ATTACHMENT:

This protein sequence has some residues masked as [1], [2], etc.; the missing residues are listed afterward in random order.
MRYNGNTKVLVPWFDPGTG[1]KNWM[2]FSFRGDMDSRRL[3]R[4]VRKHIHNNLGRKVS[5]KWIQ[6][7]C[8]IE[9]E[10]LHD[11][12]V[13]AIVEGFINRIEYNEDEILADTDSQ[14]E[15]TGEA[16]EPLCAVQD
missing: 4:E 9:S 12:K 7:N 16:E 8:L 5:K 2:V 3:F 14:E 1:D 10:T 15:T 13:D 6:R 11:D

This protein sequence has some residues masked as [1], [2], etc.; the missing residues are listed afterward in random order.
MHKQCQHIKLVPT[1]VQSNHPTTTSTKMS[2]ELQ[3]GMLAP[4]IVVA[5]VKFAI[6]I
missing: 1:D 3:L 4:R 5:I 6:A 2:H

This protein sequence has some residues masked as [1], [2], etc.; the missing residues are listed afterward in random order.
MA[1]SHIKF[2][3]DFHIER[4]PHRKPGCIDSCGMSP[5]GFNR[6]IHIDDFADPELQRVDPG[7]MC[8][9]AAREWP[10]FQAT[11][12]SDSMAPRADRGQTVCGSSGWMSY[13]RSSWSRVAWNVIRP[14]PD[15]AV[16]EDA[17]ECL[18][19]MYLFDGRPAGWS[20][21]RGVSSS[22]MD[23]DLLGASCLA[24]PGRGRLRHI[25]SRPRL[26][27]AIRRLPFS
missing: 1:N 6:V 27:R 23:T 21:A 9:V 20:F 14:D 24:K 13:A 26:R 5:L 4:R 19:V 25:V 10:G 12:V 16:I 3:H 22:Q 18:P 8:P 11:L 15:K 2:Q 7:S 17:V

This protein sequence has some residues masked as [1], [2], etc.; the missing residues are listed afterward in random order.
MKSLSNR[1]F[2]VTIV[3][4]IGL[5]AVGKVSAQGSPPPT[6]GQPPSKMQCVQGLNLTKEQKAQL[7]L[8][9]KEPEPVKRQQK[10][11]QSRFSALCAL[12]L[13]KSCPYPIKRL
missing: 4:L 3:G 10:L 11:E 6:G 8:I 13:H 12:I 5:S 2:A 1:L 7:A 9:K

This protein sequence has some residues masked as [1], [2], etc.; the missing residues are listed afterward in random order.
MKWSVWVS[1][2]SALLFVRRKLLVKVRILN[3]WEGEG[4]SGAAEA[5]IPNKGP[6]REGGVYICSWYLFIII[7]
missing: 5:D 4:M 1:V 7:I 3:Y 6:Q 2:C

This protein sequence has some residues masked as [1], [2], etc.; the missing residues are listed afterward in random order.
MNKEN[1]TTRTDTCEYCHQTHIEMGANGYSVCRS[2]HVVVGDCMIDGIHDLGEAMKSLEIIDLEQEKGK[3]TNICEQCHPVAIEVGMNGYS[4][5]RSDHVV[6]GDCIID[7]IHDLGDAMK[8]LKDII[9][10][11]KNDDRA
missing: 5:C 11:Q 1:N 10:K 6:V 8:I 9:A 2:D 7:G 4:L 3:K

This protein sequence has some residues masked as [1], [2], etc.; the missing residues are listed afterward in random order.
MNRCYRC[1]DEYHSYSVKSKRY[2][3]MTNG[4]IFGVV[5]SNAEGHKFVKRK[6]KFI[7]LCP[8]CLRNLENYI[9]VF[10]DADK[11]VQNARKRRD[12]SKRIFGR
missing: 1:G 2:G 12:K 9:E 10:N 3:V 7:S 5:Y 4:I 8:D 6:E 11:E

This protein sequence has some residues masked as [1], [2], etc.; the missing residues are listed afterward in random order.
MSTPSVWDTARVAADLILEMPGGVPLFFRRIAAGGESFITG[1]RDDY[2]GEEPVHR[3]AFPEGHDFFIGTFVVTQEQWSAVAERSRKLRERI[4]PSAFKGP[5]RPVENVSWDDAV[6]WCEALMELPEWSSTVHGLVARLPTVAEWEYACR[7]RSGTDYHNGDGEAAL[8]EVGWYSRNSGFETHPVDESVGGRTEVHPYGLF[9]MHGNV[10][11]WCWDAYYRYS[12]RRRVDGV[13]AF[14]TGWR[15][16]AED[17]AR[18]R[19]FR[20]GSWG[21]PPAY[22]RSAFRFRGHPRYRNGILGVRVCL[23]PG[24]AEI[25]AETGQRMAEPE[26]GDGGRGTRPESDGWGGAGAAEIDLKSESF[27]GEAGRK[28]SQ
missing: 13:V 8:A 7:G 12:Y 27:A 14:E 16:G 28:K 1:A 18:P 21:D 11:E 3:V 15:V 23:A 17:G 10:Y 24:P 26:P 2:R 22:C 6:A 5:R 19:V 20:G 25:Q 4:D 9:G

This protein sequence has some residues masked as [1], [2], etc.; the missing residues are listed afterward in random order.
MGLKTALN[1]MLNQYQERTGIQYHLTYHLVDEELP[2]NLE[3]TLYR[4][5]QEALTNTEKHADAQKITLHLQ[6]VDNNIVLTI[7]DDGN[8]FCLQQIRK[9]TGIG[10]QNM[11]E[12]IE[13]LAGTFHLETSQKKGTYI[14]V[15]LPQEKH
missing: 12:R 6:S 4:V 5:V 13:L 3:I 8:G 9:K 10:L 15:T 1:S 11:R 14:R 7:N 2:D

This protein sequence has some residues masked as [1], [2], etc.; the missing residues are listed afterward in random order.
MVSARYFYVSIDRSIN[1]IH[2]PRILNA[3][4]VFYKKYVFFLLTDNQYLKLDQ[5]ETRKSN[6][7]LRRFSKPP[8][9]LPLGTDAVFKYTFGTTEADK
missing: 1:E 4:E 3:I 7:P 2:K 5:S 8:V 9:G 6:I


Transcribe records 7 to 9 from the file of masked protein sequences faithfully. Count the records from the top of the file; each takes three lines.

This protein sequence has some residues masked as [1], [2], etc.; the missing residues are listed afterward in random order.
MNRCYRC[1]DEYHSYSVKSKRY[2][3]MTNG[4]IFGVV[5]SNAEGHKFVKRK[6]KFI[7]LCP[8]CLRNLENYI[9]VF[10]DADK[11]VQNARKRRD[12]SKRIFGR
missing: 1:G 2:G 12:K 9:E 10:N 3:V 7:S 5:Y 4:I 8:D 6:E 11:E

This protein sequence has some residues masked as [1], [2], etc.; the missing residues are listed afterward in random order.
MSTPSVWDTARVAADLILEMPGGVPLFFRRIAAGGESFITG[1]RDDY[2]GEEPVHR[3]AFPEGHDFFIGTFVVTQEQWSAVAERSRKLRERI[4]PSAFKGP[5]RPVENVSWDDAV[6]WCEALMELPEWSSTVHGLVARLPTVAEWEYACR[7]RSGTDYHNGDGEAAL[8]EVGWYSRNSGFETHPVDESVGGRTEVHPYGLF[9]MHGNV[10][11]WCWDAYYRYS[12]RRRVDGV[13]AF[14]TGWR[15][16]AED[17]AR[18]R[19]FR[20]GSWG[21]PPAY[22]RSAFRFRGHPRYRNGILGVRVCL[23]PG[24]AEI[25]AETGQRMAEPE[26]GDGGRGTRPESDGWGGAGAAEIDLKSESF[27]GEAGRK[28]SQ
missing: 13:V 8:A 7:G 12:Y 27:A 14:E 16:G 28:K 1:A 18:P 21:D 11:E 3:V 15:V 23:A 17:G 10:Y 24:P 26:P 2:R 22:C 6:A 5:R 19:V 20:G 25:Q 4:D 9:G

This protein sequence has some residues masked as [1], [2], etc.; the missing residues are listed afterward in random order.
MGLKTALN[1]MLNQYQERTGIQYHLTYHLVDEELP[2]NLE[3]TLYR[4][5]QEALTNTEKHADAQKITLHLQ[6]VDNNIVLTI[7]DDGN[8]FCLQQIRK[9]TGIG[10]QNM[11]E[12]IE[13]LAGTFHLETSQKKGTYI[14]V[15]LPQEKH
missing: 12:R 6:S 4:V 5:V 13:L 3:I 8:G 9:K 10:L 15:T 1:S 11:R 14:R 7:N 2:D